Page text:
Promoting Latrine Use in Rural India Evidence Programme

Open defecation increases the risk of neonatal mortality, stunting and contracting infectious diseases. In 2015, over 520 million people practiced open defecation in India, with the vast majority concentrated in rural areas. Historically, sanitation programmes have promoted latrine use to reduce open defecation. However, few quantitative studies have focused on the effectiveness of latrine use in achieving this reduction.


Scoping out evidence on latrine use in rural India

To address this research gap, 3ie’s evidence programme is investigating the multidimensional supply and demand factors influencing latrine use in order to reduce open defecation. We published a scoping paper that highlights the most frequent barriers to latrine use, identifies issues with latrine use measurement, and provides evidence on the importance of latrine functionality and design for use. The authors elaborate on the lack of rigorous and theory-driven interventions to improve latrine use and outline a path forward to addressing evidence gaps.

Formative research informs impact evaluation

Based on the scoping study, 3ie is supporting evidence production to identify what promotes latrine use in rural India. To ensure that impact evaluations will be robust and useful, 3ie adopted a phased approach. In the first phase, 3ie awarded small grants to nine teams to conduct formative research and test small-scale pilot interventions over three months in rural areas of eight Indian states: Bihar, Gujarat, Karnataka, Odisha, Rajasthan, Tamil Nadu, Telangana and Uttar Pradesh. Based on the first-phase results, 3ie is supporting four impact evaluations of theory-driven behaviour change interventions to promote latrine use in rural India. The teams will be implementing and evaluating their interventions over 12 months in four Indian states: Bihar, Gujarat, Karnataka and Odisha.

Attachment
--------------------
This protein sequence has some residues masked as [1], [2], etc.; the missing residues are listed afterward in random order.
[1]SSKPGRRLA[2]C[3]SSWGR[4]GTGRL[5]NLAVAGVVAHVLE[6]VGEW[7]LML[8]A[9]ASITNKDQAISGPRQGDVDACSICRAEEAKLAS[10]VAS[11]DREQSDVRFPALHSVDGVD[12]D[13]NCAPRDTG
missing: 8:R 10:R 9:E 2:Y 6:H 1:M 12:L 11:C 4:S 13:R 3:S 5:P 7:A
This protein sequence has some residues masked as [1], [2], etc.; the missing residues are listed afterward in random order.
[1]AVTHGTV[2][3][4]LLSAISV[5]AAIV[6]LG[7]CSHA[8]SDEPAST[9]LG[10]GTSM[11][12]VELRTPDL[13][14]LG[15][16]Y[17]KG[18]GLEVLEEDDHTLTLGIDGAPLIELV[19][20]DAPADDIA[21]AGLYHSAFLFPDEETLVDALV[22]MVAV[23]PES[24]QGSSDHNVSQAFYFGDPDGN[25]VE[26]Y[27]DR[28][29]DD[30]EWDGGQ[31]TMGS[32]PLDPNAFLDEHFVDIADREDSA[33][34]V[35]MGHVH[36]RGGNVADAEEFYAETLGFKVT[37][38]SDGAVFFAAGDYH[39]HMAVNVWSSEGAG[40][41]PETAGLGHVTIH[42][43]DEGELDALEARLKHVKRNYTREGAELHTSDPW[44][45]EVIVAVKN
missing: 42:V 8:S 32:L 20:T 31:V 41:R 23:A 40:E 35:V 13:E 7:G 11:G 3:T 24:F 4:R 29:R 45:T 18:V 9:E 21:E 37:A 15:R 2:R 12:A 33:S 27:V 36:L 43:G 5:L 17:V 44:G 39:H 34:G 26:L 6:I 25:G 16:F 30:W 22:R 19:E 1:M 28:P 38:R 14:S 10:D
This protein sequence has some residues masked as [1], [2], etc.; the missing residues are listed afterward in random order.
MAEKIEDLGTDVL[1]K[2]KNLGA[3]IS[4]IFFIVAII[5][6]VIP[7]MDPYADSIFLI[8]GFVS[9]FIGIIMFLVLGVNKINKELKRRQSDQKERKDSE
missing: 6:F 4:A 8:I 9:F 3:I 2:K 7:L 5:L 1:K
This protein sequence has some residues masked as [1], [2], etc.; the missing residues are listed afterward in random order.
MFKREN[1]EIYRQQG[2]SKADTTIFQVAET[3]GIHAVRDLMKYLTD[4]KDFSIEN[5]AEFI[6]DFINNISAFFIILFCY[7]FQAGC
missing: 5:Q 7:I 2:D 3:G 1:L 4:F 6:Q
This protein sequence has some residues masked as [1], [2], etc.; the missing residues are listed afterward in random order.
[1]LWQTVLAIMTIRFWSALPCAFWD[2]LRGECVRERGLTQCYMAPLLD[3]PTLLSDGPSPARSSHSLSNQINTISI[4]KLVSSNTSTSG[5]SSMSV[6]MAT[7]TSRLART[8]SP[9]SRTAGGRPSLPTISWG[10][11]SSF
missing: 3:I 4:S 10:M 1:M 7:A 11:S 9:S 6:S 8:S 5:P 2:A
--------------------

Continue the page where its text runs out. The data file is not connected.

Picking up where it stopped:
These studies will contribute to the body of evidence on the design and implementation of context-specific, low-cost interventions that can be implemented and scaled up with the resources available through the India’s national Swachh Bharat Mission (Clean India Mission).

Independent study on measuring latrine use

3ie also commissioned an independent latrine use measurement study to be conducted among subsets of the impact evaluation samples. The study will assess the validity of latrine use measurements and allow us to test different tools for measuring latrine use.

Compilation of questions on latrine use in India

To help researchers working to better understand the prevalence of open defecation practices in developing country contexts, and to aid evaluations focused on latrine use, 3ie is actively compiling  latrine use questions across key national surveys and studies in India. This collection, in its current form, includes household survey questions on defecation behaviour and the safe disposal of child faeces. In the long term, we hopes this will inform standardised questions for measurement.

Download 3ie compilation latrine use questions October 2018

We want your help to keep this updated, send in your questions to

Please fill out this form, we will review your contribution and alert you when a revised version of the repository is available.

3ie is collaborating with the Research Institute for Compassionate Economics (r.i.c.e.) on this grant programme. The Bill & Melinda Gates Foundation has provided funding support for this programme.

To know more about how we are contributing to the WASH sector, download our brochure here.

For more information, please write to To receive alerts about calls for proposals, please sign up here.

SUSANA 3ie is proud to be a partner of the Sustainable Sanitation Alliance (SuSanA). SuSanA is an open international alliance whose members share a   common vision on sustainable sanitation and are dedicated to understanding viable and sustainable sanitation solutions.


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There are no impact evaluations
There are no systematic reviews
There are no evidence gap maps
There are no replication studies